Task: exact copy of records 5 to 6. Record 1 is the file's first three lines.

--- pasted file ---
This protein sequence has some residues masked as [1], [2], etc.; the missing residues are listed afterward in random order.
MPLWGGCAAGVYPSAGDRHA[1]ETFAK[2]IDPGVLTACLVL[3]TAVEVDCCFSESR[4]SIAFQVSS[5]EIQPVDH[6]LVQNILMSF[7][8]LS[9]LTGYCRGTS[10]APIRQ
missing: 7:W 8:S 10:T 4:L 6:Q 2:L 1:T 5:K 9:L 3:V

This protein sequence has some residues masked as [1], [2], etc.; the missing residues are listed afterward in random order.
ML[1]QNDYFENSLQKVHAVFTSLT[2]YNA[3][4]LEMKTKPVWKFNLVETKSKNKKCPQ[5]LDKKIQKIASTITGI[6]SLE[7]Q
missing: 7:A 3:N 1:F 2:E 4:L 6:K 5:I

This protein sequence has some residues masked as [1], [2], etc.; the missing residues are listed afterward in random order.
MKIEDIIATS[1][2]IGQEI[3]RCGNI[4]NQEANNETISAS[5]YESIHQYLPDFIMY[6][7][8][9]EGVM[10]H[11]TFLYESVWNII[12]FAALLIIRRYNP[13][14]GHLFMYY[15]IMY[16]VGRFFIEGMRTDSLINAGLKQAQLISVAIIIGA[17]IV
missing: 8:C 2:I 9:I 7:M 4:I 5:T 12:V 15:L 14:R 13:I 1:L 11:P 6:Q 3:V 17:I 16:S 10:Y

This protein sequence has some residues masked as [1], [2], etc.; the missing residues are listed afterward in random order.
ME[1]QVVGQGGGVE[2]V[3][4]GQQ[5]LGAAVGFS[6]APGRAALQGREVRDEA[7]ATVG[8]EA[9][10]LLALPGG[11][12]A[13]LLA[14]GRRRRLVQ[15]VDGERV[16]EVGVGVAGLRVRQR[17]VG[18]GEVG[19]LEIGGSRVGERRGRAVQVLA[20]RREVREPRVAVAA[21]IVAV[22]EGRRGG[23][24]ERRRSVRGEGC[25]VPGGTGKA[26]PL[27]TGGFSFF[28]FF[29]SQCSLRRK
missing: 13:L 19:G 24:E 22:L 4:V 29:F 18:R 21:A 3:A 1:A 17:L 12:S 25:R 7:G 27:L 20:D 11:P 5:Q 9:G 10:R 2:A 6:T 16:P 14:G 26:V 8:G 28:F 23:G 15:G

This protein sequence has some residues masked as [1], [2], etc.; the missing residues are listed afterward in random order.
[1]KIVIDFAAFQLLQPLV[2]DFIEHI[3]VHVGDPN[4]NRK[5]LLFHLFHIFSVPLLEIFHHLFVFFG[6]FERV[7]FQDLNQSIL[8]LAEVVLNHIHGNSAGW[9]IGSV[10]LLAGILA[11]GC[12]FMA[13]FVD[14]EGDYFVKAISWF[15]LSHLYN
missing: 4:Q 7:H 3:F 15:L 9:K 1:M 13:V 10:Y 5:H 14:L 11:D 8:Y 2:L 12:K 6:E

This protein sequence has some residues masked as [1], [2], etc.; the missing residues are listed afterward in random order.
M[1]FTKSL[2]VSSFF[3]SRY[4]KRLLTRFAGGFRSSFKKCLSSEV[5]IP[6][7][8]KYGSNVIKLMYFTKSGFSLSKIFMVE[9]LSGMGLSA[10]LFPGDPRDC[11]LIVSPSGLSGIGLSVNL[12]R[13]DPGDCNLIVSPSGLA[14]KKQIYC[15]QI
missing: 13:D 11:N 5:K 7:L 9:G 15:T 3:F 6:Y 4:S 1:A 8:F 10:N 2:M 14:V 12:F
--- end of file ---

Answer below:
This protein sequence has some residues masked as [1], [2], etc.; the missing residues are listed afterward in random order.
[1]KIVIDFAAFQLLQPLV[2]DFIEHI[3]VHVGDPN[4]NRK[5]LLFHLFHIFSVPLLEIFHHLFVFFG[6]FERV[7]FQDLNQSIL[8]LAEVVLNHIHGNSAGW[9]IGSV[10]LLAGILA[11]GC[12]FMA[13]FVD[14]EGDYFVKAISWF[15]LSHLYN
missing: 4:Q 7:H 3:F 15:L 9:K 1:M 13:V 10:Y 5:H 14:L 11:D 8:Y 2:L 12:K 6:E

This protein sequence has some residues masked as [1], [2], etc.; the missing residues are listed afterward in random order.
M[1]FTKSL[2]VSSFF[3]SRY[4]KRLLTRFAGGFRSSFKKCLSSEV[5]IP[6][7][8]KYGSNVIKLMYFTKSGFSLSKIFMVE[9]LSGMGLSA[10]LFPGDPRDC[11]LIVSPSGLSGIGLSVNL[12]R[13]DPGDCNLIVSPSGLA[14]KKQIYC[15]QI
missing: 13:D 11:N 5:K 7:L 9:G 15:T 3:F 6:Y 4:S 1:A 8:F 10:N 2:M 14:V 12:F